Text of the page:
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- Don D., California
Getting Paid to Wait
The baby boom generation born after World War II has finally begun to reach retirement age. This has been a much anticipated event. Pundits have projected everything from steep market declines as boomers pull money out of investments to live off of, to heightened demand for some types of investments—particularly those that produce income. One thing that everyone agrees on, however, is that there are going to be a lot more people living in retirement over the next 20 years or more.
Indeed, although the generation is beginning to hit retirement age now, it actually spans many years (with two birth peaks), so the impact will be spread out over a long period of time. This is especially important because life spans have been increasing, leaving many boomers facing 20 or more years of retirement to pay for and compounding the number of retirees over time. That span, interestingly, is so long that it is unlikely that a retiree will not have to endure a market correction at a time when they are not capable of replacing lost savings with new income.
Some will simply opt out of investing all together and, instead, purchase such things as immediate annuities. This is a viable option, though it can be costly and result in inflation eating away at one’s buying power over time. Bonds, meanwhile, are another option, but the income provided by relatively safe bonds is minuscule today and not safe from inflation. Riskier bonds, meanwhile, open an investor up to losses and some still don’t keep up with inflation. Dividend paying stocks would seem to be a happy medium.
There are clearly risks involved when investing in stocks. Capital can be lost to bear markets, however, if selected well, dividend paying stocks can keep purchasing power whole (or even grow it) over time. Moreover, if one reorients their view of investing as buying the future dividend stream instead of buying for price appreciation, market turmoil becomes much less troubling.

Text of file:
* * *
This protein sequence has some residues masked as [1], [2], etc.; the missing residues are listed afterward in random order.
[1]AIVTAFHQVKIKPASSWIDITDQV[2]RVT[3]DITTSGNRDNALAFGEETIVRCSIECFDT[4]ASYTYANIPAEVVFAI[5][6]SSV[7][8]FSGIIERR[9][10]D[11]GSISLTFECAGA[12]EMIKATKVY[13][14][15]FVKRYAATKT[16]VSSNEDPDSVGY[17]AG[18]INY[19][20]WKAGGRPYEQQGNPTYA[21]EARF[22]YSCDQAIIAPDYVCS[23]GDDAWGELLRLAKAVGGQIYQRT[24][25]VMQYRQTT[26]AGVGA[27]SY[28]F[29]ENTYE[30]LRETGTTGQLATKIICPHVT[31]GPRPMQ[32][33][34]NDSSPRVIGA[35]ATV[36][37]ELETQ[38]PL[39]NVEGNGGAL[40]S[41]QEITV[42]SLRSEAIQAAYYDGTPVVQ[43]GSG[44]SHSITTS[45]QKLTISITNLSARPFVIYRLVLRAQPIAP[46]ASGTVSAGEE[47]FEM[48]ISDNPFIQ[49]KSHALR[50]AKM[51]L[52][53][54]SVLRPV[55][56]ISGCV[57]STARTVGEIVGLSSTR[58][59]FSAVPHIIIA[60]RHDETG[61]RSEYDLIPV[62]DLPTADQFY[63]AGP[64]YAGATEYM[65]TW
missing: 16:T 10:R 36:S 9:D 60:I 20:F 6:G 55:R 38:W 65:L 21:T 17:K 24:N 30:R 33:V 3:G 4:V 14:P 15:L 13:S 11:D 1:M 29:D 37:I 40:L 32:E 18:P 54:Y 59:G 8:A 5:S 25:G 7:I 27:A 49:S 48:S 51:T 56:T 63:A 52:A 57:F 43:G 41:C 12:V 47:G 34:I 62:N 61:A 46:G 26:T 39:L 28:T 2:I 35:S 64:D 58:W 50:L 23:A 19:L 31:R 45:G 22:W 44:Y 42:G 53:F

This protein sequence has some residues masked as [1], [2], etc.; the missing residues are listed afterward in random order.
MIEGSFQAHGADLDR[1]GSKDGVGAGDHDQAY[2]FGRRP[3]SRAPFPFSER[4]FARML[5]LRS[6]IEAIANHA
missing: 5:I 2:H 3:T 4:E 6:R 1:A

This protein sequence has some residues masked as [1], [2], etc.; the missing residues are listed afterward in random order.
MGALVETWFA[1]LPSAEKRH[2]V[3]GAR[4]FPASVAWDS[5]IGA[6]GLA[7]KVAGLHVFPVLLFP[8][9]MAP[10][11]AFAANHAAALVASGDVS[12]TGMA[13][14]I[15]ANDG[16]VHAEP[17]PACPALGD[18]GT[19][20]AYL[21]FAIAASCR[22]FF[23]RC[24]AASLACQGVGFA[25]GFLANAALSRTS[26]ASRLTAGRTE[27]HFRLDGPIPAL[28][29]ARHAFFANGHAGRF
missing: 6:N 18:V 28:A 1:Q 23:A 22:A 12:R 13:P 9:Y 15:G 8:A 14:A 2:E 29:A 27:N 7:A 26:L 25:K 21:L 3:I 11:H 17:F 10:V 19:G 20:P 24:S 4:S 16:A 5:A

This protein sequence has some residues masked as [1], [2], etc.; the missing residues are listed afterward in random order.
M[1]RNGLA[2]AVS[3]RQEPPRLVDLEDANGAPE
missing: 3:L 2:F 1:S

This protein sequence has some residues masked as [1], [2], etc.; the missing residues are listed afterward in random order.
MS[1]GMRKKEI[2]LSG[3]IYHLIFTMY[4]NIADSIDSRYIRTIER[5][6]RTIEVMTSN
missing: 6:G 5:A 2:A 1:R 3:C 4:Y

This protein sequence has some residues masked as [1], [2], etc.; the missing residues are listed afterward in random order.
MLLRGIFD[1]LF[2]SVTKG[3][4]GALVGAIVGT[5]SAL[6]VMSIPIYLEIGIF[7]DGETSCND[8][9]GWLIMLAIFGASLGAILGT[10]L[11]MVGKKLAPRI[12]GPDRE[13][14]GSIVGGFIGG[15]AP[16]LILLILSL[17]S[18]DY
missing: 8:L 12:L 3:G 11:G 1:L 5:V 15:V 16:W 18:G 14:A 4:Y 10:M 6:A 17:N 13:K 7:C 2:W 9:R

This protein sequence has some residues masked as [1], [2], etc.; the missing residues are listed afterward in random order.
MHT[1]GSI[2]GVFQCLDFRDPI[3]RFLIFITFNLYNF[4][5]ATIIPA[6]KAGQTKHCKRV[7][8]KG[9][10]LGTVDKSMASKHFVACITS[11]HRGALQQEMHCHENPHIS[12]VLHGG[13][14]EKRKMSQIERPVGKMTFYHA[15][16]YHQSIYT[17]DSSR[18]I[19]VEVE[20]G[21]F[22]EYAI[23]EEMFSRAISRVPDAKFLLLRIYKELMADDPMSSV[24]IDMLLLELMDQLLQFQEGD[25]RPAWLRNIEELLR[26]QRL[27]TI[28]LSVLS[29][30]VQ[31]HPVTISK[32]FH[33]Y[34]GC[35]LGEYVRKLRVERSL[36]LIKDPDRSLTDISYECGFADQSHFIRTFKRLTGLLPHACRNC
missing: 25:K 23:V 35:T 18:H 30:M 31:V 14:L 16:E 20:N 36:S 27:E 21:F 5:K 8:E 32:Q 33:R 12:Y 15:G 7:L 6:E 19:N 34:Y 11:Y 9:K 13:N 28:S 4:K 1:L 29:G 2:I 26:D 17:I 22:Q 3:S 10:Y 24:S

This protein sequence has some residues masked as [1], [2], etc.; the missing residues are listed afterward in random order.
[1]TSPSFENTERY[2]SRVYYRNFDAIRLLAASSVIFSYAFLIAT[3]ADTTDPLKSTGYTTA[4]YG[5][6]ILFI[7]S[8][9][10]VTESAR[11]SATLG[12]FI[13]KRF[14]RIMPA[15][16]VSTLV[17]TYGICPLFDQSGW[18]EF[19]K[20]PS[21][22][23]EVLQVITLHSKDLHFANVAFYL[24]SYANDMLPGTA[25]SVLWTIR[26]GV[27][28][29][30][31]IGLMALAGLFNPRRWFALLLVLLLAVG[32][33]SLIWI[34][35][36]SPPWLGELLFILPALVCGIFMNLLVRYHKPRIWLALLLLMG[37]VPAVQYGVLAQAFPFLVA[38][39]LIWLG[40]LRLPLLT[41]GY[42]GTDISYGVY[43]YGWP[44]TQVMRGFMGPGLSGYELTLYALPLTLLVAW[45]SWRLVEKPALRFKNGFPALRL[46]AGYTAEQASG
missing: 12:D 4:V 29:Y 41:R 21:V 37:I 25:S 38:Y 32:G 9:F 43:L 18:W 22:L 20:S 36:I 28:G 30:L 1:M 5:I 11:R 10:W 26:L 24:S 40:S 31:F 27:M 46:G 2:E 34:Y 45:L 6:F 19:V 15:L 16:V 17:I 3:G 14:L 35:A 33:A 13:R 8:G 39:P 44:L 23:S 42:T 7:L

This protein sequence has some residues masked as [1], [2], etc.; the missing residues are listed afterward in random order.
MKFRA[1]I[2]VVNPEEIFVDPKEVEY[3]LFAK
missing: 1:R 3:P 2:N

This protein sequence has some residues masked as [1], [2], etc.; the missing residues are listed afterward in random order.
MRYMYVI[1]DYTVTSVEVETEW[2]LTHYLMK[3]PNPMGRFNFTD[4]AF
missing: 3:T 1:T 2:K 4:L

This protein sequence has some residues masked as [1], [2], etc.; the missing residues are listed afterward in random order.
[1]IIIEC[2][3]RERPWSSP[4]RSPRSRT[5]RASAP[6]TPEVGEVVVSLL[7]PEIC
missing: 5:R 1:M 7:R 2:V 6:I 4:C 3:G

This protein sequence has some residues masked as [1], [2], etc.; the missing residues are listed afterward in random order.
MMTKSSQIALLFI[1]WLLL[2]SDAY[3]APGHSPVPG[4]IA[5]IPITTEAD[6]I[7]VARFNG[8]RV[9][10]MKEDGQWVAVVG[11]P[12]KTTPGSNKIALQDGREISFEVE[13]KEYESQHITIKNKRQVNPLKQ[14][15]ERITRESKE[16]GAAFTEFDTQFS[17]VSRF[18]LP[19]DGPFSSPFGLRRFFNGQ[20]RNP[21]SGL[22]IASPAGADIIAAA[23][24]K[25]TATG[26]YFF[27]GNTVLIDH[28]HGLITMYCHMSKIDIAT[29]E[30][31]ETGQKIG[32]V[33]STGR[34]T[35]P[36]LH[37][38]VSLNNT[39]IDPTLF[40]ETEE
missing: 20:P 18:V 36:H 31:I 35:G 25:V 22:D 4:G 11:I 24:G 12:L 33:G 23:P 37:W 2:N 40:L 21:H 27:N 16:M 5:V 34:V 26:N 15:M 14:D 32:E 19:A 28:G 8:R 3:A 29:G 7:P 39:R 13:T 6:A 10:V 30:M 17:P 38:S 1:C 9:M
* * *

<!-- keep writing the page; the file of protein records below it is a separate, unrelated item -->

Take retail and grocery giant Wal-Mart (WMT – Free Value Line Research Report for Wal-Mart) as an example. This stock, purchased at its calendar year high in 2011, would have cost $58.80 per share (the yearly high and low prices are shown across the top of the Graph on each Value Line report). At the end of 2011, the share price was $60.00. This period included one of worst recessions on record and talk of lost decades—a troubling time to say the least. Clearly, the share price gain of a little over a dollar wouldn’t have made one rich. However, over that period, the annual dividend increased from $0.27 per share to $1.46. Value Line calculates the 10-year dividend growth rate to be 18.5%! That is well above the rate of inflation over that time span and would have been a great comfort to an investor watching a share price that was going virtually nowhere. That said, Wal-Mart’s discount model created a unique case where the 2007-2009 recession led to its share price going up.
Hardware giant Home Depot (HD – Free Value Line Research Report for Home Depot) is another example, but one where the recession left the shares trading materially lower than the price at which they entered. Indeed, the shares were trading in the $40 range before the recession started, sunk to the high teens, and came out of the recession in the mid $20s. While the stock, and earnings, faltered, the dividend held at $0.90 per share per year. Although there would have been some nights where sleeping was difficult, there was never a point where earnings and cash flow didn’t handily cover the distribution. The shares recently traded hands in the low $50s and the dividend payment stood at $1.04 per year. Looking at the dividend and how well it was covered, instead of the stock’s share price, could have made sleeping a little easier.
Investors looking for income will find many options; each has its positive and negative traits. Stock investing is often looked at as one of the highest risk, which may not be as true as the perception. For starters, inflation is more important than most believe, and, secondly, looking more closely at dividend income than share price, can help shareholders ride out the inevitable bad times. In effect, you are being paid to wait out the rough patch.
Every investor’s situation is different, but with most looking at 20 years or more in retirement, dividend income should probably play an important role in most retiree’s portfolios. Changing the way you look at a stock, with a focus on the dividends it pays, can make a huge difference in the impact that market turbulence has on you.
At the time of this articles writing, the author did not have positions in any of the companies mentioned.